We’re all too familiar with the simple phrase: “No work, no pay.” All business owners know that their company exists for a simple reason: to generate revenue. It accomplishes this task by moving products or mobilizing services for your customers. Setting aside for a moment any tricks or shortcuts to increase conversion rates or drive traffic to your shop, let’s consider the most important value to your business: customer service.
For your business to stay operational, you need to do at least one of two things: keep costs down or drive sales up. The bad news is that the former is difficult and eventually comes to a line you cannot cross, no matter what hacks you try to implement. The good news: good customer service does the latter, and theoretically with limitless potential. In case you need a refresher, here are some reasons outlining the importance of customer service.
- Customer Service Builds Rapport.
With online businesses, it really is a buyer’s market. In this day and age, shoppers are fickle and can afford to shop around, compare prices, and learn about your competitors more easily than ever before. This means you have to work harder to win over new customers and keep their trust once they’ve bought into your brand. If you have a hard time with over-delivering your products and services, you’ll have an even harder time keeping the lights on.
- Customer Service Reveals Your Integrity.
Your company may be a one-man show or have a team of hundreds of agents. Either way, your company will be vulnerable to the effects of human error. Mistakes can be minuscule and go unnoticed, while others can put your livelihood on the line. Accept that mistakes are inevitable, and it’s your responsibility to own up to those mistakes.
Never underestimate the power of an apology. For the times you need to go above and beyond and pay out of pocket to fix a mistake, you’ve done more than just save face—you’ve laid down a foundation to build a long and fruitful business relationship.
- Good Customer Builds Brand Awareness
Your brand is more than a slick logo or polished website design. The business world has been revolutionized with the advent of the Internet, social networking, mobile computing and the resultant instant gratification. Word of mouth used to take place on a small scale, in the context of a casual conversation, but with social media at the forefront of communication gateways, word of mouth has become dramatically important. If you’re just starting out in e-commerce of any kind, you’re under the gun to deliver the absolute best customer service you can. Who knows what a disgruntled customer would say on social media to bring you down?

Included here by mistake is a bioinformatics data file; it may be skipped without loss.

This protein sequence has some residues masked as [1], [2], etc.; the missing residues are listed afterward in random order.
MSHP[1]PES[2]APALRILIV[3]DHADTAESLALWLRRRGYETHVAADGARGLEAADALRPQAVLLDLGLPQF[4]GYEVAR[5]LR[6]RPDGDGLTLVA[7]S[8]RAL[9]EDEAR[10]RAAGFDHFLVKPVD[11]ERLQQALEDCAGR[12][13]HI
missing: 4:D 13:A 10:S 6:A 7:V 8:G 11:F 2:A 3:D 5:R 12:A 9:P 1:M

When you provide the best customer service possible, people take notice and say good things about your company. They’ll remember your website, mention you to their friends and family, and post their positive experiences on review websites and social media. When you provide good customer service, you have word of mouth on your side.
- Good Customer Service Solves Problems
If your company is big enough, you may have a whole department to handle customer service. In fact, customer service in its most defensive form has a very narrow focus: to handle potential complaints. Consumers can file complaints with various entities whose sole existence is to protect them. These entities include the Better Business Bureau, Federal Trade Commission, and similar groups depending on what country in which you operate.
You can spend a ton of resources trying to protect yourself and your company by beefing up the fine print on your website with disclaimers, terms and conditions, and other ways to avoid confronting your problems head on. To the average consumer, prospective or otherwise, these words are meaningless when handing over their hard-earned money in the hopes of getting what they’re paying for. If you want them to continue to buy from you (or at least not sue you), be ready to do what it takes to turn their frowns upside down.
- Strong Customer Service Adds Value.
Customer service means adding intangible value to something that already has a discrete value. Relating to your customers couldn’t be more imperative in this regard. Sometimes this means engaging in conversation with prospective customers who aren’t looking to buy just yet.
Whether you serve a large, diverse market or a specific niche market, you need to be knowledgeable not only about the product you’re selling but also the needs and collective personality of your target market. You could keep a warehouse full of products or run a drop-shipping operation, and customer service will still haunt you if you can’t field questions about your offerings. Add value by giving expert advice and providing product guides on your website to help your customers educate themselves.
How much of a priority does customer service play in your operations? Let us know by leaving a comment below.
About the Author
I am a Marketing Research and Analyst with more than 6 years’ experience in Marketing, Research, Analytics and Online Marketing; with a 2 years’ experience in Search Engine Optimization. A freelancer as of the moment. Enjoys playing video games, basketball and loves coffee too much.
This post was written by Admin